No Need to Open Up NY’s Constitution

No Need to Open Up NY’s Constitution

By: Hon. Arthur ‘Jerry’ Kremer

New York State voters need many things to improve their quality of life. They want better-paying jobs, affordable housing to keep our young talent from fleeing to other states, better roads to keep us safe and solutions to other critical needs.

What New Yorkers do not need, however, is a constitutional convention.

A Nov. 7 ballot would start in motion the calling of a constitutional convention in 2019. Ballot amendments normally don’t get much attention, which is why this year voters should turn over their ballots and cast a no vote on a constitutional convention. Besides being costly, voters should know that the last thing the state needs is another political gathering that would look like a copy of a state legislative session.

There are two major ways to change our state constitution. One is by a required vote every 20 years to decide whether to call for such a meeting. The second is for the State Legislature to pass ballot amendments, which voters cast votes on. There have been only two successful constitutional conventions since 1894, and both were called when the nation was in crisis. There might be a lot of political angst today about how our leaders are dropping the ball, but there is no legitimate reason for a state convention in the next two years.

New York’s constitution is a pretty good document. It protects the right to privacy, bars discrimination, preserves the environment, supports a series of worker protections and ensures help for the needy through medical care, homelessness and educational opportunity.

Somehow well-meaning convention supporters think that in four months, a 200-page document will create a new New York, free from crime, corruption, dirty air, complex laws and burdensome taxes.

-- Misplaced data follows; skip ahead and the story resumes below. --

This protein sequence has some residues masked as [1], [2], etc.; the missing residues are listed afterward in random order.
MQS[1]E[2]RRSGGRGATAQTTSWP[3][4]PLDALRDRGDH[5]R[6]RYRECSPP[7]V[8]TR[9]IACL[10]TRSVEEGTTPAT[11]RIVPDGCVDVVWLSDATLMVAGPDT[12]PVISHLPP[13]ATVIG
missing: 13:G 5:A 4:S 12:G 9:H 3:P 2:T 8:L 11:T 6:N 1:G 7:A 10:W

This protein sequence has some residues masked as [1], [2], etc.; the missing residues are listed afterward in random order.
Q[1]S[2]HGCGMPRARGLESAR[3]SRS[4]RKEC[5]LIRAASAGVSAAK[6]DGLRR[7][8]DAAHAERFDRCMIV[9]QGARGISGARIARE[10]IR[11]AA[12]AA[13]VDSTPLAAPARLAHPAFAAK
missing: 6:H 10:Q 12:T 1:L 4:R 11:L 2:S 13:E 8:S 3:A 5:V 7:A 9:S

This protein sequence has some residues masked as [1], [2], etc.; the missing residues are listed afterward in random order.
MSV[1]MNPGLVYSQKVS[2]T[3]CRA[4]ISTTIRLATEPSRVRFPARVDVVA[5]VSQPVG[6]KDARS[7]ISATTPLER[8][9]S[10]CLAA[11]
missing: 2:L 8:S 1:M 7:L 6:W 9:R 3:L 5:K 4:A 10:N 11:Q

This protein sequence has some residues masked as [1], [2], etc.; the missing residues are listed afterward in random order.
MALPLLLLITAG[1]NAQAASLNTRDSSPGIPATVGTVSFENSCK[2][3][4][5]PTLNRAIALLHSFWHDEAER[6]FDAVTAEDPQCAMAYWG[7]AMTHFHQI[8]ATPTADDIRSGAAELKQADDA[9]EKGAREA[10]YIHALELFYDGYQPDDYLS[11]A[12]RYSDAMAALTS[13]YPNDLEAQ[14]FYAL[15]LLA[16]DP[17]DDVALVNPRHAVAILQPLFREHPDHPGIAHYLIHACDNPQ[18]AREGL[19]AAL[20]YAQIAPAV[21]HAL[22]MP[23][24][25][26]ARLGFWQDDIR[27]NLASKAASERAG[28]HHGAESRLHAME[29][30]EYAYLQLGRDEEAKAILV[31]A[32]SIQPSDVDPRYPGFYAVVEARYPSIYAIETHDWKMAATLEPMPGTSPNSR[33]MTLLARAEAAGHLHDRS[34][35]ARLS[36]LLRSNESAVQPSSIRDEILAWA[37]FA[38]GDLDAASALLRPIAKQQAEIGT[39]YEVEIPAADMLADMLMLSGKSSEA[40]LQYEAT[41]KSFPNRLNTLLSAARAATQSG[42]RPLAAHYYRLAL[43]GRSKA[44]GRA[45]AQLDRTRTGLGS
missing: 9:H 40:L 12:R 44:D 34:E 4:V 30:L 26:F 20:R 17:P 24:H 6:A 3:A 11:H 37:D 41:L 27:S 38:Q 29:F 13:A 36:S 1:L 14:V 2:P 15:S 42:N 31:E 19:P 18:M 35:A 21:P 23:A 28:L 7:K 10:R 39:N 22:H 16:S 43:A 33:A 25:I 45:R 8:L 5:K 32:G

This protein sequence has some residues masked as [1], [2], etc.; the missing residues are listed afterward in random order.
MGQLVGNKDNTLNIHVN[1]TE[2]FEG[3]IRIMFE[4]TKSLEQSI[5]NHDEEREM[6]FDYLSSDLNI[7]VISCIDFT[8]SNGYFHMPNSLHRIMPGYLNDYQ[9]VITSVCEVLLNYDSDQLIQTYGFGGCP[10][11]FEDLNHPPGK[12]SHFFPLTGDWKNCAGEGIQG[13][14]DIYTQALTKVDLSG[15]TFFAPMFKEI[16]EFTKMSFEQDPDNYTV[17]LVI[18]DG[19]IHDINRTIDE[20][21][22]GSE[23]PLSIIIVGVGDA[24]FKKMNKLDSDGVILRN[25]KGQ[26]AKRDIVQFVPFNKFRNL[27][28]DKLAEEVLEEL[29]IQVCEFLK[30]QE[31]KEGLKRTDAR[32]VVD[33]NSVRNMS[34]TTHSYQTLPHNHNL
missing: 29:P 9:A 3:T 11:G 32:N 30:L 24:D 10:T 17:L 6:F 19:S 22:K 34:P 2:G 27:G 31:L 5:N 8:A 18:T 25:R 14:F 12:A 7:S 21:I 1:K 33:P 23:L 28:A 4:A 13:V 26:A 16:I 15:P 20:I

The system works! In the past 200 years, voters have amended the state constitution more than 200 times. All of those changes were made at the suggestion of the legislature.

The last vote on a convention for our state took place in 1997, and it was soundly defeated. At the time of that defeat, respected groups that would have favored holding a convention urged its defeat and suggested that the pro groups begin a 20-year campaign to create a real agenda so that future voters would have a choice of whether to vote up or down. Twenty years later, there has been no real educational campaign, just random calls for reform by the “yes” side.

In 1967, I was a member of the Assembly and attended the 1967 convention as an observer. I saw what a fruitless effort it was to get the leaders of the convention to do anything other than protect the status quo. But don’t take my word for it. The groups opposing a convention this year are about as diverse as you could imagine. The long list of opponents, to name a few, includes the Conservative Party, the right-to-life movement, Planned Parenthood, civil liberties unions, the Sierra Club, every major union and the Adirondack Council.

There are also plenty of other reasons why a convention will not be free of politics. A person who wants to run as an independent delegate needs 3,000 signatures to get on the ballot, which means that a lot more are needed to stand up to any challenge. If you run as a major party candidate, you need only 1,000 signatures. That means any candidate backed by a political party is heavily favored to win.

There is no doubt that our political climate is toxic. That is no reason to accept a bundle of vague political promises by supporters with a real risk that the outcome won’t be a disaster.

Jerry Kremer is a former State Assembly member and is the co-author of “Patronage, Waste and Favoritism: A Dark History of Constitutional Conventions.”


To read the full article on Newsday, click here.



GOP chickens coming home to roost

GOP chickens coming home to roost

I have always believed that politics and the Bible must be linked together in order for the people we elect to public office to understand that there are consequences to their words and their actions.

My favorite passage from the King James version of the Bible is “whatsoever a man soweth, that he shall also reap.”

The downward spiral of the Republican Party in this country is totally due to their statements and actions, which have succeeded not only in destroying the party nationally, but is very responsible for the public anger we see every day at elected officials.